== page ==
Project E46 M3: Part 14 – Short shift kit and lightweight clutch and flywheel testing!!


As I wipe the tears from eyes, it’s nice to see another E46 M3 with an AEM Infinity. We also use an AEM Infinity in our Project Supra and we love the tuning capabilities of this device. 400 MIPS—that’s 400 million instructions per second. That’s just mind blowing.
Stay tuned as we’ll be tackling the exhaust we got from Bavarian Autosport next, and we’ll report back with video and more dyno numbers!
Oh, in the introduction to Part 13, I was raving about the torque curve of the 3.2-liter BMW M3, really because it had initially gotten a bad rap during a few reviews for not being a very torquey car. I disagreed, and pointed out the fact that, at least for a high-revving 3.2-liter, it was great. I also pointed out that if we had to find a similar torque curve in a car of the same year, we’d have to go to the 3.6-liter engines of a stock or lightly modified Porsche 996/997, or even a Ferrari 360 Modena! Just for fun, we were able to find a dyno plot from an F360 from a place I tested at for years (but I apologize I couldn’t get the raw numbers to overlay the graphs), which used the same dyno I currently use now at Modified by KC.

While this F360 has 30 WHP more in the top end with an exhaust and tune, its torque curve is surprisingly similar. Here’s the rough breakdown (compared to our car as it sits today, but with a factory rear muffler):

RPME46 BMW M3            Ferrari 360 Modena
3500215 lb-ft200 lb-ft
4000255 lb-ft220 lb-ft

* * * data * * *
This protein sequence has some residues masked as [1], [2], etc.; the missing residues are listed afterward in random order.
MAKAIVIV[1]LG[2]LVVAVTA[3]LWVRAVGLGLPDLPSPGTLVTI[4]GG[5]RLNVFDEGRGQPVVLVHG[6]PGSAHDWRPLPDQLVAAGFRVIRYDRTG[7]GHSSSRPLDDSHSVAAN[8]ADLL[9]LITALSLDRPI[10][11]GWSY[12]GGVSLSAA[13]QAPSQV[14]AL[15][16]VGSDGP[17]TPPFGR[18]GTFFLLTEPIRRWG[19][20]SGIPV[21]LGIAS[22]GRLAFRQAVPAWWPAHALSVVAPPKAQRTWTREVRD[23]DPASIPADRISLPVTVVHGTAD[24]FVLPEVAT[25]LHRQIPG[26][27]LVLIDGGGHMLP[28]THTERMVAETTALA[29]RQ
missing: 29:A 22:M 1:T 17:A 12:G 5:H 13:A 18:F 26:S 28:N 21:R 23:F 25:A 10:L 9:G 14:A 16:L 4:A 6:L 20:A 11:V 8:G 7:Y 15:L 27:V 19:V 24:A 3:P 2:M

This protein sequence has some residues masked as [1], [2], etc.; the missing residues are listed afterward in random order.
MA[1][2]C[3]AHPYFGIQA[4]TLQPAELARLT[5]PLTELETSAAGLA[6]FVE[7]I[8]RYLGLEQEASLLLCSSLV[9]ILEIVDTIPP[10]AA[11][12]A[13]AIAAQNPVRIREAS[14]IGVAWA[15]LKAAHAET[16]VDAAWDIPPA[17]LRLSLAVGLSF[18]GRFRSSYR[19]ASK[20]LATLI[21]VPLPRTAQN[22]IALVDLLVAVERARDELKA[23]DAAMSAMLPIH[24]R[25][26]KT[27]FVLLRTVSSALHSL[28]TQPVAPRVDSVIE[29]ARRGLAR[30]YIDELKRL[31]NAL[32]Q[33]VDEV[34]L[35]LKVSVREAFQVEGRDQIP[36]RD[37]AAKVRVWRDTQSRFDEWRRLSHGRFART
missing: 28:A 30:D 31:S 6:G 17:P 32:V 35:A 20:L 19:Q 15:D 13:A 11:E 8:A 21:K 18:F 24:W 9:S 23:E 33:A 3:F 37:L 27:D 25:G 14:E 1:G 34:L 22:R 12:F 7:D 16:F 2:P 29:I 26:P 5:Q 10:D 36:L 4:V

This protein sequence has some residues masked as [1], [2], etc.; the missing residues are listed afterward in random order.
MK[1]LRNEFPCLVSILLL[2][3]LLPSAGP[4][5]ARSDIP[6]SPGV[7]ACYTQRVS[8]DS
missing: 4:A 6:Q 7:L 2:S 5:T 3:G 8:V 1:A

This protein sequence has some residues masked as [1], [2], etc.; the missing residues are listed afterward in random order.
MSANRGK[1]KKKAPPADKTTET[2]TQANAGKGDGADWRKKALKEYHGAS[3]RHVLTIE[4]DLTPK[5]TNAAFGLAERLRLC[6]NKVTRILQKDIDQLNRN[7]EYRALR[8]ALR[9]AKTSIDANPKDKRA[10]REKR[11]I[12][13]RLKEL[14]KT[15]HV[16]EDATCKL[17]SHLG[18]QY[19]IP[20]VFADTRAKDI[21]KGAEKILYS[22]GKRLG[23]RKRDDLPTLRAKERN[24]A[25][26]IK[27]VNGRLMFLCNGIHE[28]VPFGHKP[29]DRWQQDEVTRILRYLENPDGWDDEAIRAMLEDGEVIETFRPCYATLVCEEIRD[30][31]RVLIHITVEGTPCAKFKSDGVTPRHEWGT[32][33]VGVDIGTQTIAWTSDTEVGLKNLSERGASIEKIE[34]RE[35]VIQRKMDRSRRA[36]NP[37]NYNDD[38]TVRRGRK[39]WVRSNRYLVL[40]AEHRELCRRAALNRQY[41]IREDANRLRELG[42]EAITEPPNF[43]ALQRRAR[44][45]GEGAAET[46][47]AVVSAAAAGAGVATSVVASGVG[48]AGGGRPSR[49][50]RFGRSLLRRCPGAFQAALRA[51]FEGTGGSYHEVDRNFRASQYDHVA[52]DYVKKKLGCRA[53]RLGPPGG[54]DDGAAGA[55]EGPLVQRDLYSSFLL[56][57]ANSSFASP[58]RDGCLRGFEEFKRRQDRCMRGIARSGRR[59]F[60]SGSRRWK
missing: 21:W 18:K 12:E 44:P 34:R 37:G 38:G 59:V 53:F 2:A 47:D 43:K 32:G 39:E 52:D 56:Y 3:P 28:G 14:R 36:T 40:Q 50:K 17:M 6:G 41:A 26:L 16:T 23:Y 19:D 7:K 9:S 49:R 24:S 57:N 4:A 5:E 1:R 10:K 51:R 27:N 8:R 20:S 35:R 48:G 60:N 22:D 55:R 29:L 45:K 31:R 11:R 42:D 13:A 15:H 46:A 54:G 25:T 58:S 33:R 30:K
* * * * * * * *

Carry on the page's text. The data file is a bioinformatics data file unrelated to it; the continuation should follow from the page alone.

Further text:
4500250 lb-ft240 lb-ft
5000250 lb-ft250 lb-ft
5500245 lb-ft240 lb-ft
6000240 lb-ft240 lb-ft
6500235 lb-ft230 lb-ft
7000230 lb-ft225 lb-ft
7500215 lb-ft230 lb-ft
8000205 lb-ft220 lb-ft

I know the F360 wasn’t the most stellar in the Ferrari stable (and the M3/M4s of today are no match for the F488), but this is still a Ferrari that started at three times the price of an E46 M3. And the fact that torque is fairly dependent on displacement, I found it interesting that an M3 could hold its own against the prancing horse of the same year, and with only 3.2-liters when compared to the Modena’s 3.6-liter.

When compared to the M3, because the F360 has got smaller pistons, its V8 gives up a bit of low end torque in exchange for a bigger top end, edging out the M3 from 7500 RPM to redline–and every few lb-ft this high in the revs makes a big difference in horsepower. I understand that, if Ferrari wanted to, it could easily have made more low-end torque with a 3.6-liter V6 instead of a V8 (due to the larger cylinders), but then it wouldn’t rev as high and sound or perform like a Ferrari. Even so, the similarities throughout almost the entire torque curve was interesting to me.

With less displacement and two fewer cylinders–two *major* disadvantages when it comes to power–one could say that the E46 M3 is holding its own against the F360 in the power curve department, too! After all, when BMW upped its M5 by two cylinders (from a V8 to a V10), with no real changes to displacement, it went up over 100 horsepower! It just goes to show that BMW really did something special with the S54 3.2-liter powerplant found in the E46 M3. At least to me it did.











    1. hi and funny you should ask because–while I’ve sold the car a year ago to my father in CA (and I’m in KC)–he was actually sitting 5ft away from me when I saw this note so I was able to ask him and he says it’s relatively quiet. Can hear the chatter a bit during idle and of course if you turn the AC on but it’s not obnoxious or anything like that. thanks for reading!

    2. Hey I have the car currently! It’s pretty low key you won’t be able to tell while driving obviously, sometimes at idle although you here a lot of chatter lol. I personally think it’s amazing, after first gear it’s super forgiving. Per the clutch it’s very easy to set off, catch and rev match or heel toeing ( I guess part of that is owed to the flywheel too) and the stiffness imo is perfect. Short shifter is the cherry on top.

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